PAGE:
Asia Top News and Analysis Myanmar

  • The lifting of Western sanctions on Myanmar, after it ended nearly 50 years of direct military rule, has pushed the door wide open for foreign investments into this resource rich country.Formerly known as Burma, the Southeast Asian country has attracted about $1.6 billion of foreign money over 2004-2010 with China its top investor. These inflows are expected to increase as more companies look to enter this frontier market that boasts of rich reserves of precious metals, oil and natural gas.A rec

    The lifting of Western sanctions on Myanmar, after it ended nearly 50 years of direct military rule, has pushed the door wide open for foreign investments into this resource rich country.

  • A rare view of Myanmar's Hidden Capital Naypyitaw.

    Many people tell me they want to visit this land of architectural wonders before hordes of others do during Myanmar’s awakening.

  • Workers assemble one of the many car models at Chinese carmaker's Chery Automobile plant.

    As Myanmar continues to remake itself anew, the country’s perplexing and outmoded laws of commerce are beginning to become more sensible. Among the more confounding laws govern car sales.

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    Aung San Suu Kyi, Myanmar’s Nobel Prize-winning opposition leader, will soon be able to sip a Coke in her own country. The FT reports.

  • Myanmar Opens Its Doors For Business

    Kevin Hewison, Visiting Professor at the Singapore Management University and Andrew Rickards, CEO, Yoma Strategic Holdings discuss Myanmar's prospects and challenges as the country opens its doors economically and politically.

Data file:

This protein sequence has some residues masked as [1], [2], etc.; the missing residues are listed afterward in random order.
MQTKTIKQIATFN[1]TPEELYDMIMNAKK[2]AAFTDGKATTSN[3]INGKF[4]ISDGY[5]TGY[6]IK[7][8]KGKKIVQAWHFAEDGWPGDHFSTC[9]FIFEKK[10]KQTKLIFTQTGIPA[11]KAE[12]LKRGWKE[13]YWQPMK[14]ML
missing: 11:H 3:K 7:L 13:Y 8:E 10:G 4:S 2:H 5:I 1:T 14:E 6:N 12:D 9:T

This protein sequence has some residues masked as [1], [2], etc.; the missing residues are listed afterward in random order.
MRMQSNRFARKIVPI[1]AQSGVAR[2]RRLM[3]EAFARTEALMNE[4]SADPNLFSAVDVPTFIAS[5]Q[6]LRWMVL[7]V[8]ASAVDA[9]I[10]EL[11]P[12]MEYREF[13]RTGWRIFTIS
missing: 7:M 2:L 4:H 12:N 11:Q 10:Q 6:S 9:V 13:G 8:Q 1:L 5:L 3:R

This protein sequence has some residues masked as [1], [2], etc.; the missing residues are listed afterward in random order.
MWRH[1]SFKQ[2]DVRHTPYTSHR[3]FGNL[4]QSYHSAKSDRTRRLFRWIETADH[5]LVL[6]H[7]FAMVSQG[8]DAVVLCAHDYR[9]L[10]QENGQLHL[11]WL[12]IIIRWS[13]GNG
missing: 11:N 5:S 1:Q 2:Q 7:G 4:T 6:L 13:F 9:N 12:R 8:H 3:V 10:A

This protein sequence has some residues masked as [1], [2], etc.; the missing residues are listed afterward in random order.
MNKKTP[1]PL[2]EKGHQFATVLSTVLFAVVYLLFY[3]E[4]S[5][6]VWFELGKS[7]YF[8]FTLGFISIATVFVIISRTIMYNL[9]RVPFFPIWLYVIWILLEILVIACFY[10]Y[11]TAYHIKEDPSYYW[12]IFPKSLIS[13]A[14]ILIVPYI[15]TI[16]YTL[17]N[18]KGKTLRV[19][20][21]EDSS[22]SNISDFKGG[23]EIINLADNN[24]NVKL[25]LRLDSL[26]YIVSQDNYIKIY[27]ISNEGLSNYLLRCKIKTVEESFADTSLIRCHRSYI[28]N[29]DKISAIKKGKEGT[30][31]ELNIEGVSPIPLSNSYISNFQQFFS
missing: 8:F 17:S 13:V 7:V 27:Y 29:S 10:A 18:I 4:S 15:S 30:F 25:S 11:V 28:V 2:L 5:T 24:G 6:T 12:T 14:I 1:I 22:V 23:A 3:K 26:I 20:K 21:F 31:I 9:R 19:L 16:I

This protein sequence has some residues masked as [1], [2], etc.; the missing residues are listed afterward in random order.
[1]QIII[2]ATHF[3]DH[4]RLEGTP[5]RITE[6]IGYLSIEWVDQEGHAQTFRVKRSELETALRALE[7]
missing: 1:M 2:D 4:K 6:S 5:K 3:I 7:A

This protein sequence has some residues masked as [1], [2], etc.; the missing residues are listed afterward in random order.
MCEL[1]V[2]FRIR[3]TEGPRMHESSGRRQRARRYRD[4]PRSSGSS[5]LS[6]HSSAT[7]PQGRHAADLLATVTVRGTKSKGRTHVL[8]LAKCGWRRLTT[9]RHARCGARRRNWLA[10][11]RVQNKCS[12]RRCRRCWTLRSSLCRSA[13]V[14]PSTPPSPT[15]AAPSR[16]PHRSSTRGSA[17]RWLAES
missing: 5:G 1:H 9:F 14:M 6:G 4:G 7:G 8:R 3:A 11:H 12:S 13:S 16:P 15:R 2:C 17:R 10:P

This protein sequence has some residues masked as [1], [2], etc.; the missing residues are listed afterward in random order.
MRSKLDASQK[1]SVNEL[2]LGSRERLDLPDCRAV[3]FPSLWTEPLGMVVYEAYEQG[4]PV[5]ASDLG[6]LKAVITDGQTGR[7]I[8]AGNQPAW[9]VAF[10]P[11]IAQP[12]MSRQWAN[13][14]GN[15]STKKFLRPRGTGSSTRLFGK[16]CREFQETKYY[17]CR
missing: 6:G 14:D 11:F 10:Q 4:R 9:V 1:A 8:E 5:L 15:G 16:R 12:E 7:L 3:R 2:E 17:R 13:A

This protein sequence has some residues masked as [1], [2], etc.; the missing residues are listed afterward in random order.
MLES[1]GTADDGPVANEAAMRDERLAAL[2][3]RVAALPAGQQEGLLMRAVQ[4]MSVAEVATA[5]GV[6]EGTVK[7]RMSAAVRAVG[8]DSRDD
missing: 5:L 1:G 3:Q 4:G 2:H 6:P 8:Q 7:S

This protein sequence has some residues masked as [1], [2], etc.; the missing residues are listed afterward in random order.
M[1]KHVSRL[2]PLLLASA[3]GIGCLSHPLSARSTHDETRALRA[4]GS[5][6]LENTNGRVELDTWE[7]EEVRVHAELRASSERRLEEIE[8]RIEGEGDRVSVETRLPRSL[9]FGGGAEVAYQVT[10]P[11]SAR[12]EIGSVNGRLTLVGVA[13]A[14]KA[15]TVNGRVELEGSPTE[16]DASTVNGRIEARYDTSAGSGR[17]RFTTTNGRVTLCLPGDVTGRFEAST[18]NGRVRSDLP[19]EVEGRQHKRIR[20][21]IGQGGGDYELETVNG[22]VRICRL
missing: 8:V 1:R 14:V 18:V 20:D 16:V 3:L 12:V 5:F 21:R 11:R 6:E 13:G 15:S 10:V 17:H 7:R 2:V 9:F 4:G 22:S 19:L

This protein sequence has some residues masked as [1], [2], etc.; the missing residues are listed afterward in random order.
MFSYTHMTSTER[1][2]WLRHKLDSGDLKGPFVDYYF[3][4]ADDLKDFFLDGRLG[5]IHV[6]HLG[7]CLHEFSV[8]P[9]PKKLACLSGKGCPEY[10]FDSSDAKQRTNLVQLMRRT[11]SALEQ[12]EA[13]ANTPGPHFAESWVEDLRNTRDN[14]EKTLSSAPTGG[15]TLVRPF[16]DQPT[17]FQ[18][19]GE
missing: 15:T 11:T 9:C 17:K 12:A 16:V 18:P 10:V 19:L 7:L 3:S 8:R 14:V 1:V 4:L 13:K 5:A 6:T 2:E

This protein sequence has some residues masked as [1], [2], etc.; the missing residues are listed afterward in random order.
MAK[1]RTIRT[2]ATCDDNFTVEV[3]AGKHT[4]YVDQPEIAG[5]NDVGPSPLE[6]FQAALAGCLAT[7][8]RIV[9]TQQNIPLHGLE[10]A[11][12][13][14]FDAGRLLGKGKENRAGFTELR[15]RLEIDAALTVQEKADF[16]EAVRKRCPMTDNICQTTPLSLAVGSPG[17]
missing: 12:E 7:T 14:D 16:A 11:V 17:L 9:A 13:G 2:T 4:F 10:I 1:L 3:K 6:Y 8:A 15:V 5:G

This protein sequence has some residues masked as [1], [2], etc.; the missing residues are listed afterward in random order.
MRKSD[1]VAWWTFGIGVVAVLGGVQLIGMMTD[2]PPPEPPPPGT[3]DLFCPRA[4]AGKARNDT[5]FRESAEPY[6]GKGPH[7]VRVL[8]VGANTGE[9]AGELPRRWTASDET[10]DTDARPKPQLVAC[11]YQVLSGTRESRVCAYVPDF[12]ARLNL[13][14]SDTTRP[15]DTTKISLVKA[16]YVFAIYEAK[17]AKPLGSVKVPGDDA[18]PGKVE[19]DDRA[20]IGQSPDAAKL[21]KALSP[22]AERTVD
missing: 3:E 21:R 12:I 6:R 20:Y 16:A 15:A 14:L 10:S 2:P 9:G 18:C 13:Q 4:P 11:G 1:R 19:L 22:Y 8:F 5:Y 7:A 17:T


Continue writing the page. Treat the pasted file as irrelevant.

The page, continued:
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    PTT will help provide a fast-growing market for the natural gas from U.K.-listed Cove Energy’s east African fields, if it wins a bidding war with Royal Dutch Shell, the CEO of the company Pailin Chuchottaworn told CNBC.

  • Europe's elections cast a long shadow and Iran takes yuan - it's time for your FX Fix.

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    Spain weighs on the euro and nonfarm payrolls loom - it's time for your FX Fix.

  • Myanmar's president Thein Sein during a visit to Cambodia this month.

    He is sometimes called the Mikhail Gorbachev of Myanmar, a once-loyal apparatchik of one of the world’s most brutal military dictatorships who is chipping away at some of its worst legacies — freeing political prisoners, partially unshackling the press and allowing the long-persecuted opposition to run for election last Sunday. The NYT reports.

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    Manufacturing indicators abound, and Myanmar sets the kyat free — it's time for your FX Fix.

  • Impact of Kyat Float on Myanmar Economy

    Andrew Rickards, CEO & Executive Director, Yoma Strategic Holdings discusses investment opportunities in Myanmar and the stabilizing impact floating the kyat will have on the economy.

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    Dipping consumer confidence lifts the dollar and a downward growth revision hits the pound - time for your FX Fix.

  • Who's Investing in Myanmar?

    Tony Nash, Managing Director, IHS Global Services reveals which countries & industries are dipping their toes into the Myanmar market.

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    The yuan slips and Myanmar gets ready to float - it's time for your FX Fix.